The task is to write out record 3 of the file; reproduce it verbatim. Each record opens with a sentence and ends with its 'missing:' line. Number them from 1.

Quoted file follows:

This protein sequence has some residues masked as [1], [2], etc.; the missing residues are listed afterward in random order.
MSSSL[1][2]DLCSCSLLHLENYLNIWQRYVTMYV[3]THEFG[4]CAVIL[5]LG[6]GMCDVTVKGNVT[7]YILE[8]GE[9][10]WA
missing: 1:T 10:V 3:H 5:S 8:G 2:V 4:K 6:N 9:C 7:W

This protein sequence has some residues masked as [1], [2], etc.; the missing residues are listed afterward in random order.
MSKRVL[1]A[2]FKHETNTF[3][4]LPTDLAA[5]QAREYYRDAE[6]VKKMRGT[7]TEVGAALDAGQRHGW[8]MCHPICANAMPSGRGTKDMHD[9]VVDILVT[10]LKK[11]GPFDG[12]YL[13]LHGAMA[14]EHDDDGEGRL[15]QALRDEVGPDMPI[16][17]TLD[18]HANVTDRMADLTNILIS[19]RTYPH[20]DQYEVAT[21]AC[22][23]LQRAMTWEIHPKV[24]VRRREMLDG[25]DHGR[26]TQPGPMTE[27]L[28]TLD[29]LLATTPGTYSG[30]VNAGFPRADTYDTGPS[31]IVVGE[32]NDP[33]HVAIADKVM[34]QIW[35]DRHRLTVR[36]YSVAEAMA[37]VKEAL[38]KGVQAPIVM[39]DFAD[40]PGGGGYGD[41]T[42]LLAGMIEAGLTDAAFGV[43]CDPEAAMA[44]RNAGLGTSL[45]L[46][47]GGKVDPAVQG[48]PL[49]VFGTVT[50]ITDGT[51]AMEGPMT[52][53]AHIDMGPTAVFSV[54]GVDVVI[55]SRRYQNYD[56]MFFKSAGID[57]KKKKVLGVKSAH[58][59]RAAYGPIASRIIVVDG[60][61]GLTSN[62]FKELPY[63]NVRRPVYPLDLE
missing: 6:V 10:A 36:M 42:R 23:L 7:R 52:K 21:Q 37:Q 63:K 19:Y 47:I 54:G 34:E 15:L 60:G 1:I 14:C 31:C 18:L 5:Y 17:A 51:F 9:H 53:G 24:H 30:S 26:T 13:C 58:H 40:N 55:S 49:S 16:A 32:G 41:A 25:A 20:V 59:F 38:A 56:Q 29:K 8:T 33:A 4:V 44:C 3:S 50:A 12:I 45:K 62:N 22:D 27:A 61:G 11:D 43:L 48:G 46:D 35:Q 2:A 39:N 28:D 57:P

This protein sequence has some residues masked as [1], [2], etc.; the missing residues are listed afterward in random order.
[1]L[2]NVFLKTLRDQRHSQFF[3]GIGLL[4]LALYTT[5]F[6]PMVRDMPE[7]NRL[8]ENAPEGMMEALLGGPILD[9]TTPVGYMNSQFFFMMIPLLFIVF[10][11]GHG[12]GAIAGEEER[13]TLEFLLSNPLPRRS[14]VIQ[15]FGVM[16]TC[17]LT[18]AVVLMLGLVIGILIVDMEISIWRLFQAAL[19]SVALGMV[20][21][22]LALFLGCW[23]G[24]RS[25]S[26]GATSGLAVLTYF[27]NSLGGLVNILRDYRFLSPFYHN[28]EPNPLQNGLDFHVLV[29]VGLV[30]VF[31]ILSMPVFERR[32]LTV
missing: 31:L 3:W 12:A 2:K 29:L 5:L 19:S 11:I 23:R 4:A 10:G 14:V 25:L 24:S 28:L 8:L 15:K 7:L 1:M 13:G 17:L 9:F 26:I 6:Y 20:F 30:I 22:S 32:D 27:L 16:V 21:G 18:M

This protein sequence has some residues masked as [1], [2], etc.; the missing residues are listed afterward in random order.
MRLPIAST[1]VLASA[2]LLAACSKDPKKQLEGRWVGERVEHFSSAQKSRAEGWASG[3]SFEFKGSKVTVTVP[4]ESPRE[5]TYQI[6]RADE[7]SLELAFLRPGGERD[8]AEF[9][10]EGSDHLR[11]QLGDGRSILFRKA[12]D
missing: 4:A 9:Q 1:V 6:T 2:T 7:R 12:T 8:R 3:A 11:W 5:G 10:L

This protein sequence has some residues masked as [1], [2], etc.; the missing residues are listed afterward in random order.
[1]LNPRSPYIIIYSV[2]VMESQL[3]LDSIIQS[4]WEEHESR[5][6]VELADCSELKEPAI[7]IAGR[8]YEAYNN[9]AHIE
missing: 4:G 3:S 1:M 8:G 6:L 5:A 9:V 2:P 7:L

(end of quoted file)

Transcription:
This protein sequence has some residues masked as [1], [2], etc.; the missing residues are listed afterward in random order.
[1]L[2]NVFLKTLRDQRHSQFF[3]GIGLL[4]LALYTT[5]F[6]PMVRDMPE[7]NRL[8]ENAPEGMMEALLGGPILD[9]TTPVGYMNSQFFFMMIPLLFIVF[10][11]GHG[12]GAIAGEEER[13]TLEFLLSNPLPRRS[14]VIQ[15]FGVM[16]TC[17]LT[18]AVVLMLGLVIGILIVDMEISIWRLFQAAL[19]SVALGMV[20][21][22]LALFLGCW[23]G[24]RS[25]S[26]GATSGLAVLTYF[27]NSLGGLVNILRDYRFLSPFYHN[28]EPNPLQNGLDFHVLV[29]VGLV[30]VF[31]ILSMPVFERR[32]LTV
missing: 31:L 3:W 12:A 2:K 29:L 5:L 19:S 11:I 23:R 4:A 10:G 14:V 25:L 24:S 28:L 8:L 15:K 7:L 1:M 13:G 17:L 9:F 26:I 6:Y 20:F 30:I 22:S 32:D 27:L 16:V 21:G 18:M